Stanhope has one of the great voices of comedy. It's so smoky and drinky and old. I don't really know why they compare him to Hicks. There is a superficial similarity, which I get, (otherwise the comparison would be so out of the blue as to be absurdly arbitrary, which it doesn't seem to be). There's that nothing-sacred no-holds-barredness. But Hicks, fab though he was, had points to make and he made them.
Stanhope has points to make too, but he doesn't deliver them the way Hicks did. You might even say he fails to deliver. He just talks. Like you're both relaxing on a sofa with a drink. It doesn't seem like a performance, just a conversation. With lulls in it. And the almost believable struggles for the next word, as if he's caught in his own headlights.
But there's more than one of you, and there is no sofa, and he must stand and talk instead of sit (which he got to do on Charlie Brooker's show). Just occasionally he shuffles across the stage, like an old man in a dressing gown, as if to get as far away as possible from the dreadfully funny place, emphasis on the dreadful, he's just been.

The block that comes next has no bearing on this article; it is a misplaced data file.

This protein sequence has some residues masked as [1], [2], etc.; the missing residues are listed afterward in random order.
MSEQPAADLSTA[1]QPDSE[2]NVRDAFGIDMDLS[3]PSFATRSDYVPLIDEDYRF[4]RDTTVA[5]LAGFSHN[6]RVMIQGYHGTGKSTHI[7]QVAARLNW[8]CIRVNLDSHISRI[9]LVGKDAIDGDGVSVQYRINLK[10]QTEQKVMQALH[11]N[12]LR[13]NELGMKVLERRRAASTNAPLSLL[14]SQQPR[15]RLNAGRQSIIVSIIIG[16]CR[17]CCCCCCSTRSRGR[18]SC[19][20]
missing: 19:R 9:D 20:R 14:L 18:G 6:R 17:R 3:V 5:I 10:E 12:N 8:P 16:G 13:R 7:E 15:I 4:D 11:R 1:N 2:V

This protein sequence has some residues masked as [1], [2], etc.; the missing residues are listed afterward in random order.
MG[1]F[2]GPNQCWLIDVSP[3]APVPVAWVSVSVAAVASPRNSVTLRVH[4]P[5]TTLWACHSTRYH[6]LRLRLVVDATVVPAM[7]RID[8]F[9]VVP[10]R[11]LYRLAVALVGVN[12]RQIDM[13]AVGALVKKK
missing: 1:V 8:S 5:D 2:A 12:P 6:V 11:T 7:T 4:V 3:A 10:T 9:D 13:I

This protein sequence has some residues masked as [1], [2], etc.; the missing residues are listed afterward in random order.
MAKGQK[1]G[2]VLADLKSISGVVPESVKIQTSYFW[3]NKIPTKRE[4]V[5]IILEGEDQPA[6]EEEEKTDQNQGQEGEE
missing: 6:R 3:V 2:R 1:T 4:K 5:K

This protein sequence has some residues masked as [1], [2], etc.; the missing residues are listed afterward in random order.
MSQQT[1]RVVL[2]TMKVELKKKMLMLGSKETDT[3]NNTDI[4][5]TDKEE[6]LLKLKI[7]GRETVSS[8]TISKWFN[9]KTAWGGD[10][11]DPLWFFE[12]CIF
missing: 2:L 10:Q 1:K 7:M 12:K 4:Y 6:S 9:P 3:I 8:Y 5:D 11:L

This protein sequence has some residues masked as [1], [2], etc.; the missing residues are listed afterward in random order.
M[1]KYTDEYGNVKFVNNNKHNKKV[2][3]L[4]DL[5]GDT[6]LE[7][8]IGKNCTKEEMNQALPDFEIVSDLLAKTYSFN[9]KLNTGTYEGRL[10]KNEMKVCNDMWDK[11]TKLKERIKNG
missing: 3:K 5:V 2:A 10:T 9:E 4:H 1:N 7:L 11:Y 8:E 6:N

You know he's not normal because - quite apart from talking about the sort of stuff you wouldn't normally talk about even in private - he's so good at describing what humans do. Yes there's toilet humour. He does describe the horror of what he's just done in the aircraft toilet. He reveals the concerted action of the people in the row ahead of the toilet he's just left, all of them turning on the overhead airstreams at the same time. And he tells of the stewardess moving up the isle and stopping at the toilet door and looking at it as if it were a person. That, as they say, is funny shit.
The audience pretty much loved him, which I think he may have found a bit off-putting, But who am I to infer the mental states of others? It's not like his discourse is veering towards the safer territory of fluffy bunnidom, so no worries there. There was a bit of an inner struggle (another inference of a mental state) about how to finish, and he decided to go for the thirteen year old story of Bobby Barnett. Now that could have been disappointing - I guess about a third of the audience would be fanny enough to know it - but there's no hint of protest. It's a great (though earthbound) story, and - although this bit must therefore be more of a piece of performance art - that mountain has not yet crumbled into the sea.